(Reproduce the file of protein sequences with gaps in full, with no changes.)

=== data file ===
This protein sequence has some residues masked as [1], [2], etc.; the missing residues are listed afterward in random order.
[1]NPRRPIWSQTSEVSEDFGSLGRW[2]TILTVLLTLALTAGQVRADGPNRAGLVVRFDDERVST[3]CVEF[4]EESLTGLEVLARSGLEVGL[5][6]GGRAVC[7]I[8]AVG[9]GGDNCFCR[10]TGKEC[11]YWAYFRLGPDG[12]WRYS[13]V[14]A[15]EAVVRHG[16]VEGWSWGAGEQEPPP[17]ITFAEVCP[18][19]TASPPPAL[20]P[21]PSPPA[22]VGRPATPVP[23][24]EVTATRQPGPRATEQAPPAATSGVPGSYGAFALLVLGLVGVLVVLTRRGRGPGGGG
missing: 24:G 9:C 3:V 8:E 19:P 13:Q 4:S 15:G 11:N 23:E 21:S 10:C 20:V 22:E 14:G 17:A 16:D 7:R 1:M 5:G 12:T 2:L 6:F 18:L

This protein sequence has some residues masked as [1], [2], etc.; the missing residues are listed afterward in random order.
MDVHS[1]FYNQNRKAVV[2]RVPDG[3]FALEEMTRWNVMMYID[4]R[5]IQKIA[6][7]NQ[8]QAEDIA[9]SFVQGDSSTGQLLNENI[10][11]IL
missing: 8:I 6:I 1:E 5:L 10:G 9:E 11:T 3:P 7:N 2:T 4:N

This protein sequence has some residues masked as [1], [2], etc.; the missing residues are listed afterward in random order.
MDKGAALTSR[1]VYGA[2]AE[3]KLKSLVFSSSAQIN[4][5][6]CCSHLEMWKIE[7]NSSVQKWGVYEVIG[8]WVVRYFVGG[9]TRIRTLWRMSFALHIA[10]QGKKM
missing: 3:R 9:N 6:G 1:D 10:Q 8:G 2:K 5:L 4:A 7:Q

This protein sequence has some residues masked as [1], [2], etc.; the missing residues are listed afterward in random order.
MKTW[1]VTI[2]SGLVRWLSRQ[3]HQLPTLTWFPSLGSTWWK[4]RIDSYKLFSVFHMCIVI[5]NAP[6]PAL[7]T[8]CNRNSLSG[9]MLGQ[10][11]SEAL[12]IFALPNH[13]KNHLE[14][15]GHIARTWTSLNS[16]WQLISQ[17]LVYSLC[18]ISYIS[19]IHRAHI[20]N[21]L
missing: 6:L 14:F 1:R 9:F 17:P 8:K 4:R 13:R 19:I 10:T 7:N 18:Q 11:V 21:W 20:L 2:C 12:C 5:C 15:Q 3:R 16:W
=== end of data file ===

This protein sequence has some residues masked as [1], [2], etc.; the missing residues are listed afterward in random order.
[1]NPRRPIWSQTSEVSEDFGSLGRW[2]TILTVLLTLALTAGQVRADGPNRAGLVVRFDDERVST[3]CVEF[4]EESLTGLEVLARSGLEVGL[5][6]GGRAVC[7]I[8]AVG[9]GGDNCFCR[10]TGKEC[11]YWAYFRLGPDG[12]WRYS[13]V[14]A[15]EAVVRHG[16]VEGWSWGAGEQEPPP[17]ITFAEVCP[18][19]TASPPPAL[20]P[21]PSPPA[22]VGRPATPVP[23][24]EVTATRQPGPRATEQAPPAATSGVPGSYGAFALLVLGLVGVLVVLTRRGRGPGGGG
missing: 24:G 9:C 3:V 8:E 19:P 13:Q 4:S 15:G 11:N 23:E 21:S 10:C 20:V 22:E 14:G 17:A 16:D 7:R 1:M 5:G 12:T 2:L 6:F 18:L

This protein sequence has some residues masked as [1], [2], etc.; the missing residues are listed afterward in random order.
MDVHS[1]FYNQNRKAVV[2]RVPDG[3]FALEEMTRWNVMMYID[4]R[5]IQKIA[6][7]NQ[8]QAEDIA[9]SFVQGDSSTGQLLNENI[10][11]IL
missing: 8:I 6:I 1:E 5:L 10:G 9:E 11:T 3:P 7:N 2:T 4:N

This protein sequence has some residues masked as [1], [2], etc.; the missing residues are listed afterward in random order.
MDKGAALTSR[1]VYGA[2]AE[3]KLKSLVFSSSAQIN[4][5][6]CCSHLEMWKIE[7]NSSVQKWGVYEVIG[8]WVVRYFVGG[9]TRIRTLWRMSFALHIA[10]QGKKM
missing: 3:R 9:N 6:G 1:D 10:Q 8:G 2:K 5:L 4:A 7:Q

This protein sequence has some residues masked as [1], [2], etc.; the missing residues are listed afterward in random order.
MKTW[1]VTI[2]SGLVRWLSRQ[3]HQLPTLTWFPSLGSTWWK[4]RIDSYKLFSVFHMCIVI[5]NAP[6]PAL[7]T[8]CNRNSLSG[9]MLGQ[10][11]SEAL[12]IFALPNH[13]KNHLE[14][15]GHIARTWTSLNS[16]WQLISQ[17]LVYSLC[18]ISYIS[19]IHRAHI[20]N[21]L
missing: 6:L 14:F 1:R 9:F 17:P 8:K 4:R 13:R 19:I 10:T 7:N 18:Q 11:V 21:W 20:L 2:C 12:C 5:C 15:Q 3:R 16:W